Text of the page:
Adam Fisher-Cox is a product designer fluent in visual design, interaction design, and front-end development.

I lead design for transit scheduling at Remix by Via, a platform that empowers cities to plan the best possible transportation system.

Previously, I was a product designer at The Wall Street Journal working on new ways to bring innovative and engaging article and video experiences to our readers:

We worked with the newsroom to design a Live Q&A experience allowing readers to chat live with journalists on relevant and timely topics.

We redesigned our Apple TV app for the latest touch-based hardware and software, focusing on a curated experience of relevant video journalism.

I also led a redesign of the WSJ video player and, on my personal time, wrote up an exploration of what a truly social group video chat could look like.

Before that, I brought my interest in transportation to two projects to improve information design for The Port Authority of New York & New Jersey and MTA New York City Transit:

I redesigned the digital signage for the AirTrain at JFK Airport, developing a simplified mapping system and language standards to quickly orient travelers.

I proposed updating the New York City Subway countdown clocks, replacing an off-the-shelf solution with something purpose-built for New York’s riders.

As companions to these projects, I wrote a more in-depth look at the process of designing the mini-maps for the AirTrain project as well as a piece comparing solutions for improving the MTA's website.

Earlier, I was the lead product designer at TopResume, a career-services startup aimed at empowering individuals to own and grow their professional brand:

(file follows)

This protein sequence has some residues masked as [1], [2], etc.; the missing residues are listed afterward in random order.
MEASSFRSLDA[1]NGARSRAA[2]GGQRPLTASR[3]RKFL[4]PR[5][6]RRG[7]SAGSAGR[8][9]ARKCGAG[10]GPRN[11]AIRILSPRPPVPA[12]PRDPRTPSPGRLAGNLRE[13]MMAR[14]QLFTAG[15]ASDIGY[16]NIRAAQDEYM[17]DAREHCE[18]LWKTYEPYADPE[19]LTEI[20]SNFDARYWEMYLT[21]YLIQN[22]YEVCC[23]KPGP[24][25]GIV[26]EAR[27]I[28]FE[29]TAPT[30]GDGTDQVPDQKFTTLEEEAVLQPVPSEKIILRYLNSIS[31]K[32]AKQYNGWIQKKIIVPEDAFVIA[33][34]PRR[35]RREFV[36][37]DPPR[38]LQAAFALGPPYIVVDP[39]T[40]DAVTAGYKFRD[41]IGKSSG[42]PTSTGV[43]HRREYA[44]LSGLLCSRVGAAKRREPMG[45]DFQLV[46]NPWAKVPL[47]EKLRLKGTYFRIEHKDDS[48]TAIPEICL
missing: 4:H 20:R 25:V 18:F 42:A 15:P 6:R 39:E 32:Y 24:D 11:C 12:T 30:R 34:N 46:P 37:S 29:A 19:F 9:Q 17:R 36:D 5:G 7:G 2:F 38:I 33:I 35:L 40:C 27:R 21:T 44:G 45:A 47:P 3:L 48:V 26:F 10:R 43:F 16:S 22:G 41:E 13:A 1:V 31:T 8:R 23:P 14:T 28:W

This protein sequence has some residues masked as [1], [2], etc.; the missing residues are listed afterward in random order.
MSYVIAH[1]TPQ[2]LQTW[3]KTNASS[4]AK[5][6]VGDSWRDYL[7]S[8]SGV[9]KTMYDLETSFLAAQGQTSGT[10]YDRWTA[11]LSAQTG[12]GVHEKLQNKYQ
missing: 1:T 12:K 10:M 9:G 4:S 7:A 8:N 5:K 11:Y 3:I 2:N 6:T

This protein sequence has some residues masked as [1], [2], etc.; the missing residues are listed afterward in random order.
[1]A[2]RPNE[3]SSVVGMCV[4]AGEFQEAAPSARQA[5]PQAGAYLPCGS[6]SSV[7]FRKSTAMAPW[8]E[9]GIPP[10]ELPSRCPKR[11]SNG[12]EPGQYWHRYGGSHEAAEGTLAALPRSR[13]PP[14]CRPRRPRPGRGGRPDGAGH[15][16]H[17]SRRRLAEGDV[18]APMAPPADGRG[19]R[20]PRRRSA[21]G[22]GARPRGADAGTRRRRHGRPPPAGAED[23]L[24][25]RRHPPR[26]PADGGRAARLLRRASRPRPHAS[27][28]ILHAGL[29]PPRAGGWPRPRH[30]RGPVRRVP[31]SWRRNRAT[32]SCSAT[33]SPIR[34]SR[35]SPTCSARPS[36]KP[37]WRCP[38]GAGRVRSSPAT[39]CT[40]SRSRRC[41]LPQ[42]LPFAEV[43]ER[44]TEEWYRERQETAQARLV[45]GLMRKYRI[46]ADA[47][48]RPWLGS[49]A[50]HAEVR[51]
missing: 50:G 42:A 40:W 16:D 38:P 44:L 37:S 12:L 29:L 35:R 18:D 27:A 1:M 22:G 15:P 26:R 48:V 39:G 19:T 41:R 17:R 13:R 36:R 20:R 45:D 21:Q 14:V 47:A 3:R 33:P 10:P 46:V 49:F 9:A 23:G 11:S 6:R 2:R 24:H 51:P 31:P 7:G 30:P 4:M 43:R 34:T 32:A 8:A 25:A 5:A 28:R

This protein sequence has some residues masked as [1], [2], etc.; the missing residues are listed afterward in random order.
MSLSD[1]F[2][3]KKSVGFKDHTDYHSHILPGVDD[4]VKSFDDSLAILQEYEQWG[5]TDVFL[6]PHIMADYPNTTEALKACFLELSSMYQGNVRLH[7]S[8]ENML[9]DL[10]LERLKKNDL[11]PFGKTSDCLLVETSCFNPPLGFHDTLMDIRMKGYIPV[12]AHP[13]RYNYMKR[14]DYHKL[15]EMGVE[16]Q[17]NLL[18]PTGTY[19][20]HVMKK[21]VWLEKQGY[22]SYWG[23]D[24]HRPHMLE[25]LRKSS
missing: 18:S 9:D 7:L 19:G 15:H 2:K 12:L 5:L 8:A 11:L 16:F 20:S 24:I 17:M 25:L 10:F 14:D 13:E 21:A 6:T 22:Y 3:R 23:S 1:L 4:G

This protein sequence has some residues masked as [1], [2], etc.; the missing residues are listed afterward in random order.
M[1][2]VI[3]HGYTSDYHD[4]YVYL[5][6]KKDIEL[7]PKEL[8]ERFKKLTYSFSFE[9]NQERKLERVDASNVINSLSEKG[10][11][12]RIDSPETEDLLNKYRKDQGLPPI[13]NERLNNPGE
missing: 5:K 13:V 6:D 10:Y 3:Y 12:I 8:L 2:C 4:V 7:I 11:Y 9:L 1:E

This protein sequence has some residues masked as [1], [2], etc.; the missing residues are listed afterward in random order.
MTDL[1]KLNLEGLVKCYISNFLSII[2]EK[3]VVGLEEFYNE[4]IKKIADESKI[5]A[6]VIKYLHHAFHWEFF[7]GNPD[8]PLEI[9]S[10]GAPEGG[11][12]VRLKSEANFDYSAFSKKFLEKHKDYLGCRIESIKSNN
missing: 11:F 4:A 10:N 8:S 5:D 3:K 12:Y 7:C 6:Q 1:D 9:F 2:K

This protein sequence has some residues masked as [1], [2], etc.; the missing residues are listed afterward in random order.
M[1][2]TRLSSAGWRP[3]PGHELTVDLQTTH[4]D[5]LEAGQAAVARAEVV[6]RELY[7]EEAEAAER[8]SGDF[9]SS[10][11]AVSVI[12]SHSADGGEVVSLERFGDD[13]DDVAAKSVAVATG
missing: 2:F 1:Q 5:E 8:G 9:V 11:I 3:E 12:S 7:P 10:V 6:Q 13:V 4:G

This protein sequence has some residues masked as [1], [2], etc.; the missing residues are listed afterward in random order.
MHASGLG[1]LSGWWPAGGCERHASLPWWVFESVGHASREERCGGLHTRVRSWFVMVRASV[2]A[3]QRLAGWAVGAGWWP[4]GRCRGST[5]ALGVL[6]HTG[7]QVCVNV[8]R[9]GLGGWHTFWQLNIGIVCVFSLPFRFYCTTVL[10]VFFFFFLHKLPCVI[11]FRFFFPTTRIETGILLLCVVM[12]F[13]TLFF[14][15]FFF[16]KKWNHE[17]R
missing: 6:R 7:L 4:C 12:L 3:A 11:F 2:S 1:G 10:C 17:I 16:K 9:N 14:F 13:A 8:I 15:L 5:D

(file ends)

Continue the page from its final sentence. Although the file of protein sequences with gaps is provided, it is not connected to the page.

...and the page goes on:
We designed a Customer Dashboard that simplified complex workflows and resolved communication pain points for our writers and customers.

We constantly improved our Resume Review that helps job-seekers see why their resume isn't getting through applicant tracking systems.

During this time, I published a piece questioning why so much digital signage is garish in the name of accessibility and a redesign of the MealPal app to make the in-app experience as delightful as eating the excellent food.

I've also been fortunate to have the time and freedom to work on many freelance and self-directed projects as well:

I illustrated and coded an interactive infographic that built local support for redesigning a notoriously dangerous neighborhood intersection.

I created a flexible and recyclable identity for The National College Comedy Festival, designed for use with a new designer and theme each year.

For my college thesis, I proposed a cohesive identity and wayfinding system for SEPTA, the Philadelphia area transit agency.

I designed many logos, icons, and other branding for clients and personal projects with a focus on simple, recognizable forms.

Earlier in life, I launched SimpleTask, a digital to-do list for iPhone and Mac with a focus on flexibility for basic and power users alike that was selected as an Apple Staff Pick in the early days of the App Store.